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The UK’s Health Secretary Sajid Javid has said that the Russian invasion of Ukraine ‘has begun’ as the UK prepares further sanctions against Vladimir Putin’s country.
Speaking on Sky News, the Cabinet minister said: "We are waking up to a very dark day in Europe and it's clear from what we have already seen and found out today that the Russians, President Putin, has decided to attack the sovereignty of Ukraine and its territorial integrity.
"We have seen that he has recognised these breakaway eastern regions in Ukraine and from the reports we can already tell that he has sent in tanks and troops.
"From that you can conclude that the invasion of Ukraine has begun."
Last night, Putin gave an address to the Russian people in which he said that he plans to officially recognise the People’s Republics of both Luhansk and Donetsk, which is viewed by Ukraine and most countries worldwide as Ukrainian sovereign territory.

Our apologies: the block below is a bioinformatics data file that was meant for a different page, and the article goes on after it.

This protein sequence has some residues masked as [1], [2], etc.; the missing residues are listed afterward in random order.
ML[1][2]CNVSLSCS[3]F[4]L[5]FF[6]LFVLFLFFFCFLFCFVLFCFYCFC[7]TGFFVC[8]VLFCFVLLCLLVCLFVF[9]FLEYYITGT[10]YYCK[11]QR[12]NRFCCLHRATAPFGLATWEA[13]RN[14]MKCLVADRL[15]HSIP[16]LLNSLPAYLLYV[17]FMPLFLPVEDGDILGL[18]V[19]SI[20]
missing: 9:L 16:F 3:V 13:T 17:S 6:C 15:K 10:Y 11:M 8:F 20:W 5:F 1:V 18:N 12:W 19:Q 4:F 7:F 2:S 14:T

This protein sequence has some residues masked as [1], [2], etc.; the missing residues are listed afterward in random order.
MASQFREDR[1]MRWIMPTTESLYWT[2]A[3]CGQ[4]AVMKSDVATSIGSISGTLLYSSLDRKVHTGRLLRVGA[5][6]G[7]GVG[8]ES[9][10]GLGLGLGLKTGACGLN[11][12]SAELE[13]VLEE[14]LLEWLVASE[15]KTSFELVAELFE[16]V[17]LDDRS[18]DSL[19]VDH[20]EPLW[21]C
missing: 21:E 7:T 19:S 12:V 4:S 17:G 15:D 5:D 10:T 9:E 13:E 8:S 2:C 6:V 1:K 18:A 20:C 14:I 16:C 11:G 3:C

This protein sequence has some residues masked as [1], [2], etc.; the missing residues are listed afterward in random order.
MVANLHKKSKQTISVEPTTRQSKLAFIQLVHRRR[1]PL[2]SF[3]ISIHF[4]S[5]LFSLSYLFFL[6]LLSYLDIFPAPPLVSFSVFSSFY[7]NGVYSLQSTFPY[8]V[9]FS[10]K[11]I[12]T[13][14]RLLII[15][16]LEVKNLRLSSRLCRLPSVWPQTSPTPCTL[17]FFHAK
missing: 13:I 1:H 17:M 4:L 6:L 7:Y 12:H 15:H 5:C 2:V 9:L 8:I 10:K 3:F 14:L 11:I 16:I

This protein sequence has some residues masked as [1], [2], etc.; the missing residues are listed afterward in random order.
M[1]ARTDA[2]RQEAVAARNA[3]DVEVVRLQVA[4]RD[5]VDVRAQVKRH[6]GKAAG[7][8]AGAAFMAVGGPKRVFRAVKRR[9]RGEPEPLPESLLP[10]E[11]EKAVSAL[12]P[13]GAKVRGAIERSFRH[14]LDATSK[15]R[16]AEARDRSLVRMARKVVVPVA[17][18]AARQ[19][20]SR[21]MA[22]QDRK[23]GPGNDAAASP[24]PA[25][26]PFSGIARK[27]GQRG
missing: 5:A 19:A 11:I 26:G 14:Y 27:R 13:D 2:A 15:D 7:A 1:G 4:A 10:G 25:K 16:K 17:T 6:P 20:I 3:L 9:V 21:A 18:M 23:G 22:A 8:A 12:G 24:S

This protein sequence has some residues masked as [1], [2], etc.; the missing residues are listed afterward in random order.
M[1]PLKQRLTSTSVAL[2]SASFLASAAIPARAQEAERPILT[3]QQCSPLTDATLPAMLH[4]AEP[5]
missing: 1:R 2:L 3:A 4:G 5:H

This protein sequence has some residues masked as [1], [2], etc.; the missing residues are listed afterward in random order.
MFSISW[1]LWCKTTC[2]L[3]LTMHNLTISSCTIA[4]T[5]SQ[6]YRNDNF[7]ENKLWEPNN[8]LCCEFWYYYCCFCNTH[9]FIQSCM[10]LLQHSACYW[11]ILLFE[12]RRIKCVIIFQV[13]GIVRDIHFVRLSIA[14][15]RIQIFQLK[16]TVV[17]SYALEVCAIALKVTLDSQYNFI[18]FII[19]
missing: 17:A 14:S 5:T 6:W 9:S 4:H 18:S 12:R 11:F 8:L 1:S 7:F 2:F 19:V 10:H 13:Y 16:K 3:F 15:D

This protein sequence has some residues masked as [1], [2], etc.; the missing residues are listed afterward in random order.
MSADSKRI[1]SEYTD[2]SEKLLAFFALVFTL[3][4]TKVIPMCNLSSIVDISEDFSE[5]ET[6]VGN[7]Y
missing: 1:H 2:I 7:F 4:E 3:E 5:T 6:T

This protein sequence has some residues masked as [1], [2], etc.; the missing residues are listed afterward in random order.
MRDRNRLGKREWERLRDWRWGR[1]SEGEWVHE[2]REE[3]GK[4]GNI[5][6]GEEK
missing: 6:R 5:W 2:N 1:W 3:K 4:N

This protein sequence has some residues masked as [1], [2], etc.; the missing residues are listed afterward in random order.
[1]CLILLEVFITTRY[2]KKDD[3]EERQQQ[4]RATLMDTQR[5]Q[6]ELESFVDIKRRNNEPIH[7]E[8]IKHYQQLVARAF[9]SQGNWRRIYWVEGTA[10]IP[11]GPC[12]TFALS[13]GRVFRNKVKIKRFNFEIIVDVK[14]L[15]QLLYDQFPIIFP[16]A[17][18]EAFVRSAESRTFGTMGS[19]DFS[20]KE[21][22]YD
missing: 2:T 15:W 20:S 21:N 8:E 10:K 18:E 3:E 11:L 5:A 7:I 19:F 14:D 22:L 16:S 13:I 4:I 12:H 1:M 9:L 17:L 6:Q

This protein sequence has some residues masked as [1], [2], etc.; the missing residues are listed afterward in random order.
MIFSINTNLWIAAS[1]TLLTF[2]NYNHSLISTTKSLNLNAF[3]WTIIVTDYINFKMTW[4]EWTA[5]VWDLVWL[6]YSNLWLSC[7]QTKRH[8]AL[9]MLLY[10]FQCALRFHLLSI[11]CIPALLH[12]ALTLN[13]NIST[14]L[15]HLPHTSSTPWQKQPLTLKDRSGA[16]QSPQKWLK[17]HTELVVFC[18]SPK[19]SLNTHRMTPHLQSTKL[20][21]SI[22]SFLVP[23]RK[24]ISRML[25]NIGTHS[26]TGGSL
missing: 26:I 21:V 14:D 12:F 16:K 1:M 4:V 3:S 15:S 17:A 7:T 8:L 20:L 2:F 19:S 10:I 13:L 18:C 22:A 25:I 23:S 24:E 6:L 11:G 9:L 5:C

Putin then sent troops into both regions to perform ‘peacekeeping duties’.
Javid said it currently remains the case that the UK will not be sending troops to Ukraine.
He told BBC Breakfast: "We've always preferred dialogue and still continue to do so but it's clear from President Putin's actions that he has chosen confrontation over dialogue."
Dame Barbara Woodward, the UK’s ambassador to the United Nations, has also said that Russia has ‘brought us to the brink’ of full-scale war, claiming that Putin’s actions ‘will have severe and far-reaching consequences’.
An invasion – she claimed – would bring forth ‘the forces of war, death, and destruction’ to those in Ukraine.
"The humanitarian impact will be terrible on civilians fleeing the fighting. We know that women and children will suffer most,” she said.
Last night, the Prime Minister of Ukraine Volodymyr Zelensky delivered an address to the country.
Just after 2.00am local time, he said: “We are not afraid. We won’t cede anything.
“We are committed to peace and diplomacy. We are on our land, we are not afraid of anyone or anything, and we will not give anything to anyone, and we are sure of that."
In reference to the Ukraine’s military might when Russia took Crimea eight years ago, he said: “It’s not February 2014, but February 2022.”